×

Uh-oh, it looks like your Internet Explorer is out of date.

For a better shopping experience, please upgrade now.

Encyclopedia of the Enlightenment
     

Encyclopedia of the Enlightenment

by Alan Charles Kors, Lynn Hunt (Editor), Roger L. Emerson (Editor)
 

See All Formats & Editions


Defining the Enlightenment as the "long eighteenth century," the Encyclopedia focuses on the entire range of philosophic and social changes engendered by the Enlightenment. It extends the conventional geographical boundaries of the Enlightenment, covering not only France, England, Scotland, the Low Countries, Italy, English-speaking North America, the

Overview


Defining the Enlightenment as the "long eighteenth century," the Encyclopedia focuses on the entire range of philosophic and social changes engendered by the Enlightenment. It extends the conventional geographical boundaries of the Enlightenment, covering not only France, England, Scotland, the Low Countries, Italy, English-speaking North America, the German states, and Hapsburg Austria but also Iberian, Ibero-American, Jewish, Russian, and Eastern European cultures. Nor does the Encyclopedia of the Enlightenment limit itself to major centers like Paris in France and Edinburgh in Scotland, but shares the rich lode of recent scholarship on "secondary" and "provincial" centers such as Berlin and Geneva; Philadelphia and Milan.
The Encyclopedia of the Enlightenment brings a similar spirit of inclusion to the new theoretical and methodological approaches that have flowered in the humanities during the past two decades. Including feminist and various post-modernist reassessments alongside more traditional perspectives, the four volumes offer the broadest possible range of current knowledge.
Accessibility combined with scholarly rigor make the Encyclopedia the first choice for researching any aspect of the Enlightenment.

Editorial Reviews

From the Publisher

"The most comprehensive resource available about the era that transformed Western Civilization."--Historical Media Review

"An excellent choice for students."--School Library Journal

"The definitive reference source for this enormously important epoch."--American Reference

"Extremely well timed."--Boston Globe

"A valuable guide to the period."--History Magazine

"Highly Recommended."--CHOICE

"This new work offers the most comprehensive and up-to-date coverage available....Impressive range and currency."--Library Journal [Starred Review]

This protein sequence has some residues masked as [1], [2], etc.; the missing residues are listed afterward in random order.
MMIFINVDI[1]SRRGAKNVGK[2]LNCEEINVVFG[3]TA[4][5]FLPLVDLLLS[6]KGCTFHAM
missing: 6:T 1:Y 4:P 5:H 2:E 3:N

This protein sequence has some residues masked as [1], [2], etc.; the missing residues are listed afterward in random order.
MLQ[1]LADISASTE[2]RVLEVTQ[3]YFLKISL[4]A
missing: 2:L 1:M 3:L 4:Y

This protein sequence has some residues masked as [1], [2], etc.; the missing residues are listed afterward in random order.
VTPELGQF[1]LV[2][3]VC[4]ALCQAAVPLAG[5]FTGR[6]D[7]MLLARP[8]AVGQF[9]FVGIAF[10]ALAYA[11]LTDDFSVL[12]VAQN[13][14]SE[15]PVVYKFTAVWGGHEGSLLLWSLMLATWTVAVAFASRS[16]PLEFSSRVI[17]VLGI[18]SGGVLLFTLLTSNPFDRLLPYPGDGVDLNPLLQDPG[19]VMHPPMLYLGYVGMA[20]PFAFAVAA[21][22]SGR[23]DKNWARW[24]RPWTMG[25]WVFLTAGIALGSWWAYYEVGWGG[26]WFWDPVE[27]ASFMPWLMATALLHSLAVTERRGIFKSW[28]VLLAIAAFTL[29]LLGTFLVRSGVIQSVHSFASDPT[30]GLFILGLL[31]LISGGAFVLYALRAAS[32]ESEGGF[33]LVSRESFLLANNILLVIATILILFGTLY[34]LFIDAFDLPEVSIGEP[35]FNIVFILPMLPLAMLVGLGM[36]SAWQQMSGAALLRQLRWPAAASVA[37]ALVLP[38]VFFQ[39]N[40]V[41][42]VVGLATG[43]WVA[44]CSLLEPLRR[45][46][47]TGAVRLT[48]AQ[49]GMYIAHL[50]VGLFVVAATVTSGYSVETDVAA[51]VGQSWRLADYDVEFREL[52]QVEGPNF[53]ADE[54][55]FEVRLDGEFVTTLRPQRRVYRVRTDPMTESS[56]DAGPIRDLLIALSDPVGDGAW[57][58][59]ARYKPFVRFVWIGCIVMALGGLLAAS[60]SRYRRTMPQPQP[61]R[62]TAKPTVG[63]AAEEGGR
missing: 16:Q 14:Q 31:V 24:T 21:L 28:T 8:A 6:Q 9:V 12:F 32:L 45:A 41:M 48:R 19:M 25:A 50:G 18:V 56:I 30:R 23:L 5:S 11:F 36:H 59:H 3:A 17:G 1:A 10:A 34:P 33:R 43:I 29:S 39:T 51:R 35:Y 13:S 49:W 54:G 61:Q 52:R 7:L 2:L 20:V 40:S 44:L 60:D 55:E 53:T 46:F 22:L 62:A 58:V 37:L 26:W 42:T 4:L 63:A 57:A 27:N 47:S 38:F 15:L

"The most comprehensive resource available about the era that transformed Western Civilization."--Historical Media Review

"One of the most ambitious and important reference works to be published in recent years."--Reason

"This new work offers the most comprehensive and up-to-date coverage available....Impressive range and currency."--Library Journal [Starred Review]

Library Journal
Although Enlightenment studies already enjoy two outstanding references-Fitzroy Dearborn's Encyclopedia of the Enlightenment (FDEE) and Facts On File's Encyclopedia of the Enlightenment (FFEE)-this new work offers the most comprehensive and up-to-date coverage available. It is not only larger, with more entries (there are 700 signed articles) and more expansive treatment of select topics, but it takes greater cognizance of the Enlightenment outside of Europe, including, for example, articles on the American Constitution and Toussaint l'Ouverture. In addition, the Oxford set includes numerous contemporary illustrations (photographs, line drawings, and maps) as well as a meticulous index, a wide range of See also references, and bibliographies with each article, which are more extensive and include more materials accessible to English speakers than those in the FDEE. Written in the grand tradition of the Dictionary of the History of Ideas and the International Encyclopedia of the Social Sciences, the Oxford encyclopedia ultimately incorporates features of the other two, offering the more factual and biographical quality of the FFEE while sharing many entries (e.g., Jansenism, coffeehouses, and citizen or citizenship) and even contributors (e.g., Roy Porter and Monique Cottret) with the FDEE. The key difference between the Oxford encyclopedia and the FDEE is that the former focuses more on historiography and intellectual history while the latter takes a more social-historical approach and offers somewhat shorter entries. The Oxford encyclopedia is recommended for all libraries, even those that already own the FDEE and the FFEE; libraries on bare-bones budgets should opt for the Oxford encyclopedia over the other two for its impressive range and currency.-Barbara Walden, Univ. of Wisconsin Lib., Madison Copyright 2003 Reed Business Information.
School Library Journal
Gr 10 Up-This scholarly and comprehensive work is an excellent choice for students examining the developments in European culture from the 1670s through the early 19th century. The more than 700 signed articles generally range in length from one to five pages and describe and clarify the concepts and key individuals. They discuss the influence that Enlightenment ideas had in such areas as scientific thought; religion; economic theory; and natural, moral, and political philosophy. Each of the well-written entries concludes with a bibliography; many are annotated. The fourth volume includes a 176-page index and a "Topical Outline of Articles." The black- and-white reproductions and photographs scattered through out are of average quality.-Madeleine G. Wright, New Hampton School, NH Copyright 2003 Reed Business Information.

Product Details

ISBN-13:
9780195104301
Publisher:
Oxford University Press
Publication date:
12/26/2002
Edition description:
4-Volume Set
Pages:
1920
Product dimensions:
11.80(w) x 9.10(h) x 6.10(d)
Age Range:
13 - 17 Years

Meet the Author

University of Pennsylvania

Customer Reviews

Average Review:

Post to your social network

     

Most Helpful Customer Reviews

See all customer reviews